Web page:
Mark Twain is credited with having proclaimed, “History doesn’t repeat itself, but it does rhyme.” While every market cycle is different, looking back to the post-financial crisis period, we see similar opportunities to buy great businesses at attractive prices. It is notable that during that period we were able to purchase Microsoft at ten times earnings. At the time, Street consensus felt management was ineffective. They had missed the consumer market, social media, mobile and their core, on-premise software franchise was at risk as cloud adoption was ramping up. Sound Shore’s contrarian view was that Microsoft’s enterprise software unit was being extremely well run, by current CEO Satya Nadella, and was beginning to take market share. Microsoft turned out to be an incredible long-term investment for our investors. With a tear in our eye we recently sold our position as we believe Microsoft’s valuation reflects most of its ample future growth prospects.
Against this backdrop of a highly concentrated, fairly valued market, we believe our portfolio, with an average twelve month forward P/E ratio of 15 times, has ample room to run. Even more important is what the P/E for our portfolio will be, based on earnings after the recession. It is likely to be significantly cheaper on earnings power out a year or two more. The table below highlights a sample of holdings at reasonable valuations that are driving change in their industry to create value.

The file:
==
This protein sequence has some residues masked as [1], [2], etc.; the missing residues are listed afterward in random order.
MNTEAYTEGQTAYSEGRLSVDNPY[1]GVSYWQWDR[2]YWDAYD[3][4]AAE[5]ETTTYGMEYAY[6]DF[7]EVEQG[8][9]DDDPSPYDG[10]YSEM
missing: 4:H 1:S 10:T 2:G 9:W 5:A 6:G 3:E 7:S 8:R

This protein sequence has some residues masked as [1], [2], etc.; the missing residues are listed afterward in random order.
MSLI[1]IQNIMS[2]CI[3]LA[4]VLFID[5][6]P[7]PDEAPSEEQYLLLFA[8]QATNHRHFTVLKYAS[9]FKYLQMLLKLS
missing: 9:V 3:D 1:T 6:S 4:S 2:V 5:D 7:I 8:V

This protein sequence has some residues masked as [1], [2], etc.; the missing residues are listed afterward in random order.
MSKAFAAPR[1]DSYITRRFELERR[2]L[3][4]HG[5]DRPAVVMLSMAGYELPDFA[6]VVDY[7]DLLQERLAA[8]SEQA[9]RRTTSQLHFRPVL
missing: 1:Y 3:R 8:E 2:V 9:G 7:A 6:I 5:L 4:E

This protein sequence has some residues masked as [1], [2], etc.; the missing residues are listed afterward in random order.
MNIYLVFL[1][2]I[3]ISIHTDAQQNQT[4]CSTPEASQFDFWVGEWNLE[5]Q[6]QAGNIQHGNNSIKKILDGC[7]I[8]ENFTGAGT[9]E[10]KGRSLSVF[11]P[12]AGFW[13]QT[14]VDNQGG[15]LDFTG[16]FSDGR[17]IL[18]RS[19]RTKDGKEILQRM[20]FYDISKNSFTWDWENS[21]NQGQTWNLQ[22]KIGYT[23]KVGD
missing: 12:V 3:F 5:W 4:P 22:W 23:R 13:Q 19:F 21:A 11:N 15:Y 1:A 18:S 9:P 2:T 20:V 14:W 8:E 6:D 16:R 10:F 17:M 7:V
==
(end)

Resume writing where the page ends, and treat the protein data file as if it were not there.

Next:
After a strong recovery in the most recent quarter, the broad indices could mark time for a bit. Wall Street pundits will have much to debate through year end, including COVID-19 developments and US elections. Never ones to predict, we remain focused on our bottom up investment process, which continues to find compelling opportunities at attractive prices.
Many thanks as always for your investment alongside ours.
An investment in the Fund is subject to risk, including the possible loss of principal amount invested. Mid Cap Risk: Securities of medium sized companies may be more volatile and more difficult to liquidate during market downturns than securities of large, more widely traded companies. Foreign Securities Risk: The Fund may invest in foreign securities primarily in the form of American Depositary Receipts. Investing in the securities of foreign issuers also involves certain special risks, which are not typically associated with investing in U.S. dollar-denominated securities or quoted securities of U.S. issuers including increased risks of adverse issuer, political, regulatory, market or economic developments, changes in currency rates and in exchange control regulations. The Fund is also subject to other risks, including, but not limited to, risks associated with value investing.
Performance data quoted represents past performance and is no guarantee of future results. Current performance may be lower or higher than the performance data quoted. Investment return and principal value will fluctuate so that an investor’s shares, when redeemed, may be worth more or less than their original cost.
The views in this letter were those of the Fund managers as of 6/30/20 and may not necessarily reflect their views on the date this letter is first published or anytime thereafter.
You should consider the Fund’s investment objective, risks, charges and expenses carefully before investing. The summary prospectus and/or the prospectus contain this and other information about the Fund and are available from your financial intermediary or www.soundshorefund.com. The summary prospectus and/or prospectus should be read carefully before investing.